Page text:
About 80 species of cormous perennials from the northern temperate zone ranging from North Africa, through the Mediterranean to the Middle East with outliers in central Europe and central Asia. The corm is of annual duration, a new one developing above the old during the growing season. Some species produce multiple corms or corm-lets, a few are stoloniferous. Propagation in the wild is usually by seed. The texture of the corm tunic is used in identification and classification. Flowers almost stemless direct from the corm, having a stalk like perianth tube surmounted by six perianth lobes (tepals). Flower colour ranges from lilac to purple, white or yellow. The styles are normally orange but sometimes scarlet and may then contribute to the aesthetic appeal. The seed pods are below ground until mature then emerge and split. Leaves, produced with or at varying intervals after the flowers, are narrow, with a central pale stripe and a keel on the underside. Leaf cross section may be of diagnostic value. Flowering period ranges from late summer to late spring. However, flowering time can be widely influenced by soil, weather, degree of protection and particular clones.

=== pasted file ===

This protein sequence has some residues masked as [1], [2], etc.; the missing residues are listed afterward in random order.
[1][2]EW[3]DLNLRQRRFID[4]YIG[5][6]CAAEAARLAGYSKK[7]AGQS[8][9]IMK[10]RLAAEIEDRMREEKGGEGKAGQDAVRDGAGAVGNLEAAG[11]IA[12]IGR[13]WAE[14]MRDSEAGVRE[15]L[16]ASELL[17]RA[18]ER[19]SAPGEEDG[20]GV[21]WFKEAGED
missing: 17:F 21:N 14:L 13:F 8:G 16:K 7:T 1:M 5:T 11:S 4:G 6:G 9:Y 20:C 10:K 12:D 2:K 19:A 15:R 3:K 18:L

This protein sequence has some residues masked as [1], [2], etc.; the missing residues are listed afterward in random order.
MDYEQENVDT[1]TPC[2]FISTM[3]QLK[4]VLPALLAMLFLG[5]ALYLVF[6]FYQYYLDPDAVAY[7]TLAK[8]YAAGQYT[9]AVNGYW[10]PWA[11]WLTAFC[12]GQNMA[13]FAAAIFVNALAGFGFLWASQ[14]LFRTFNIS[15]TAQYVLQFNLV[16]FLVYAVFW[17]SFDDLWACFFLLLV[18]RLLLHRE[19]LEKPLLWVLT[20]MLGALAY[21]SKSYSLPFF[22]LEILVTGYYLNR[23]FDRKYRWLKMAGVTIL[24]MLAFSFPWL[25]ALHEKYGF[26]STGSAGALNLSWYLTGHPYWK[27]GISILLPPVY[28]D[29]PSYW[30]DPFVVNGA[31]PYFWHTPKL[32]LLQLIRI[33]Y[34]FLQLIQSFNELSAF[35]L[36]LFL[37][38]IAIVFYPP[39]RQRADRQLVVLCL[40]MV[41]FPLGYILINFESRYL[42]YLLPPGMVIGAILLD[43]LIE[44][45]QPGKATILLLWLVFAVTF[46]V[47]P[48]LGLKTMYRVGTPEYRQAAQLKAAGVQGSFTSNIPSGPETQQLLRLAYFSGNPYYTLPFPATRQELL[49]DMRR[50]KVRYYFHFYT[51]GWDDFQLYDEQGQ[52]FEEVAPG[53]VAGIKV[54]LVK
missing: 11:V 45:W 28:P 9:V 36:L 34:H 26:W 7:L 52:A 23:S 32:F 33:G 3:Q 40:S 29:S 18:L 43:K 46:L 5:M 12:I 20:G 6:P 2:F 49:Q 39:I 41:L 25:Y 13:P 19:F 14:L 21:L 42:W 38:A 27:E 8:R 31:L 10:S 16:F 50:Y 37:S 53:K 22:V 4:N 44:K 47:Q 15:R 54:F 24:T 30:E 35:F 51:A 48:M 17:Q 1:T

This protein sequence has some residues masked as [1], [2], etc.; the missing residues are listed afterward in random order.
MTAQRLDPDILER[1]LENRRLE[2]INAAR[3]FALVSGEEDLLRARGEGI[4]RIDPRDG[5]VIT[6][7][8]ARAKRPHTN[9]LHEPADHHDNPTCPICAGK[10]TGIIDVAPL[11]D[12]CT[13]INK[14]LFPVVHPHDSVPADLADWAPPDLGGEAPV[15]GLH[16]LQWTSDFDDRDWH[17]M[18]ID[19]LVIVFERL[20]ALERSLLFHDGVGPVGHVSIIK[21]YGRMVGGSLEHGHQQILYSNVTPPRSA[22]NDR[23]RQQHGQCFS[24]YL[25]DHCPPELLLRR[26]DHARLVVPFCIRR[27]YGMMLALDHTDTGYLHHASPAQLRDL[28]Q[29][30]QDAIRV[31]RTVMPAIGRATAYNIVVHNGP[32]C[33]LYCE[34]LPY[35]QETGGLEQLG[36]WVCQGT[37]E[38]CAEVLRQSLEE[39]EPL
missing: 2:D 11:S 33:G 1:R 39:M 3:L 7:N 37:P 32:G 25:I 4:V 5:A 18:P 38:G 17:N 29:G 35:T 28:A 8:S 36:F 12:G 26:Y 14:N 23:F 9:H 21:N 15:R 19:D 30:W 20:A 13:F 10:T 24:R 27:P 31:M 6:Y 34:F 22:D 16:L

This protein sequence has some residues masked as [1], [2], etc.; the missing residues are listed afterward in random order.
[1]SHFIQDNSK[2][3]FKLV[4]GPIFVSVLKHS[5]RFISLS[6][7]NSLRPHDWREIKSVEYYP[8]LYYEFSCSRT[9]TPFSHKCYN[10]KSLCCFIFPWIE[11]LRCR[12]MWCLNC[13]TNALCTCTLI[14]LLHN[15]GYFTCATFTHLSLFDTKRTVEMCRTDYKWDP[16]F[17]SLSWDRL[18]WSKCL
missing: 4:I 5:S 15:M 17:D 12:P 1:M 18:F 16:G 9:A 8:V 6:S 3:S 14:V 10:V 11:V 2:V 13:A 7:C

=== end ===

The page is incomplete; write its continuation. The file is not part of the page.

Many species and cultivars make excellent subjects for a rock garden or raised bed. Less hardy species and those requiring warmth and dryness during dormancy can be accommodated in a bulb frame or as pot plants in the alpine house. Various loam-based and peat-based composts have been successfully used and a sunny site is essential. It is important to ensure that adequate moisture is available while the roots are active and supplementary liquid feeds with high-potassium fertiliser help to ensure the development of the new corm. Vegetative propagation is easy when multiple new corms are produced. Otherwise increase is by seed sown when ripe or spring. (Height of flowers is above ground only)